It’s now harder to dig up Kamala Harris’ prosecution record on Calif Dept of Corrections website, report finds

(FILE PHOTO by Getty)

The California Department of Corrections has reportedly redesigned its website in such a way that it’s now demonstrably harder for sleuths to track down the truth about Democrat presidential candidate Sen. Kamala Harris’s record as the state’s former attorney general.

Until recently, a page on the website allowed visitors to access past, archived data on the department’s inmate population, i.e., “important information on demographics, sentence length, offense type, and other figures relevant to criminal justice and incarceration,” according to the Washington Free Beacon:

(Source: Wayback Machine)

But this doesn’t appear to be the case anymore.

“As of August 2019, the same web page now serves only a single ODP report, the one for Spring 2019. The pre-2019 reports have been removed,” the Free Beacon notes.

This matters because “the reports contain information about Harris’s entire time as state A.G., 2011 to 2017. Harris has taken fire from multiple opponents for her ‘tough on crime’ record as California’s top cop, an image that she has tried to shed as a far-left senator and presidential candidate.”

Yet this information has suddenly gone missing …

In a statement to the Beacon, a CDCR official said the changes were prompted by a recently enacted law passed in 2017, AB 434, that governs the standards for Web accessibility used by state agencies.

“Making our website fully compliant was a significant and ongoing undertaking. It required a redesign of the look and feel of the website, and a need to evaluate all of the thousands of documents and other files that were linked to our website,” the official said.

“While many documents that are not accessible can be remediated, it is a significant use of resources to do it across the board. Some older documents have been removed from our website but are still available upon request; others are temporarily removed while they are being remediated; and many others have already been remediated and are on our website.”

Dovetailing back to Harris’s record, it was via the previously available documents that the Beacon was able to establish that over 127,000 black and Hispanic Californians (versus 48,761 white and 11,182 “other” Californians) were incarcerated during her tenure as AG.

This speaks to a racial disparity, and while a racial disparity in the criminal justice system proves nothing, it has been used by her opponents in the 2020 race and their allies in the media to paint her as a “narc” indifferent to the concerns of minority communities.

Writing earlier this year in the far-left magazine In These Times, one far-left commentator expressed frustration with Harris’s particularly disturbing — to the left, that is — habit of prioritizing the enforcement of both the law and good behavior standards over the radical far-left’s priority of catering to law-breakers, incarcerated inmates, etc.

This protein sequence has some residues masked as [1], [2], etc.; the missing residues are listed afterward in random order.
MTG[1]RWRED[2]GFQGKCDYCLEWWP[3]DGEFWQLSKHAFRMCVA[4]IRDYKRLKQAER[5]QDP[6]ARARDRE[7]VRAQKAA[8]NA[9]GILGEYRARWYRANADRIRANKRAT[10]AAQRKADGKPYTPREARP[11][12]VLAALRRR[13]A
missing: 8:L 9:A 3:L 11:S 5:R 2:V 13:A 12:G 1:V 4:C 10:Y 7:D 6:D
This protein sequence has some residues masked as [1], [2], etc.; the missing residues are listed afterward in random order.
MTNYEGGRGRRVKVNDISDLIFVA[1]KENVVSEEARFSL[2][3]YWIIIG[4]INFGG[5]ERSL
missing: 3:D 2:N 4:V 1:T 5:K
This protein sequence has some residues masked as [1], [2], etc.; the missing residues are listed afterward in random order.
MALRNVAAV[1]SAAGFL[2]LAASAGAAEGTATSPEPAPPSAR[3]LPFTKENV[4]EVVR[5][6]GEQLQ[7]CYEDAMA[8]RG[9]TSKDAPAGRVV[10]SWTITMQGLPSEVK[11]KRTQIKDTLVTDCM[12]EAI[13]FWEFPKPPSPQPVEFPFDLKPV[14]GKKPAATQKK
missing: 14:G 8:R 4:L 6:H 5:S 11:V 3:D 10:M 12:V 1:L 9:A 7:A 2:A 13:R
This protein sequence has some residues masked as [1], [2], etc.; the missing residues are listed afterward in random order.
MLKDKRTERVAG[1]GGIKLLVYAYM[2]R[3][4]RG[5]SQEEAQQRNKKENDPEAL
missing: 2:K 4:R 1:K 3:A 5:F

“As attorney general, Harris successfully championed legislation to criminalize truancy and punish parents with fines and incarceration,” commentator Marie Gottschalk opined.

“She also sided with Gov. Jerry Brown to stymie implementation of Brown v. Plata, the most consequential prisoners’ rights decision in more than a generation, by repeatedly returning the case to the lower courts. The U.S. Supreme Court had declared that California’s grossly overcrowded prisons were unconstitutional and ordered the state to reduce its inmate population. Andrew Cohen of the Brennan Center for Justice characterized these attempts to ‘weasel out’ of the Supreme Court’s ruling as ‘nothing short of contemptuous.'”

Brown and Harris appeared to believe that letting dangerous criminals back out onto the streets just to alleviate the crowding in prison wasn’t such a good idea, much to Gottschalk’s dismay.

The problem for the California senator is that “progressives” like Gottschalk seem to be the face of her party and thus the people whom she must impress to win the Democrat nomination.

While trying to impress the base, Harris must also simultaneously ward off attacks from other 2020 contenders like Rep. Tulsi Gabbard, who pummeled her during the Democrat presidential primary debates this week by bringing up additional information about her controversial record:

  • “She blocked evidence that would have freed an innocent man from Death Row.”
  • “She put over 1,500 people in jail for marijuana violations and laughed about it when she was asked if she ever smoked marijuana.”
  • “She kept people in prison beyond their sentences to use them as cheap labor for the state of California.”
  • “She fought to keep cash bail system in place that impacts poor people in the worst kind of way.”


Gabbard doubled down on her criticism afterward.

“Even she said tonight, a few times, how proud she is of her record,” she said to CNN’s Anderson Cooper. “Yet there are too many people in California who have directly suffered. Families who have been torn apart. People who have individually been harmed because of the decisions that she made as attorney general.”

People like Kamala Harris need to be held accountable for their record–not for something she said or did 50 years ago. This is something she did in her last job before she was elected a U.S. senator.”

While that’s a fair enough assertion, the problem is that the California Department of Corrections has just made it that much harder to hold Harris accountable.


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Vivek Saxena


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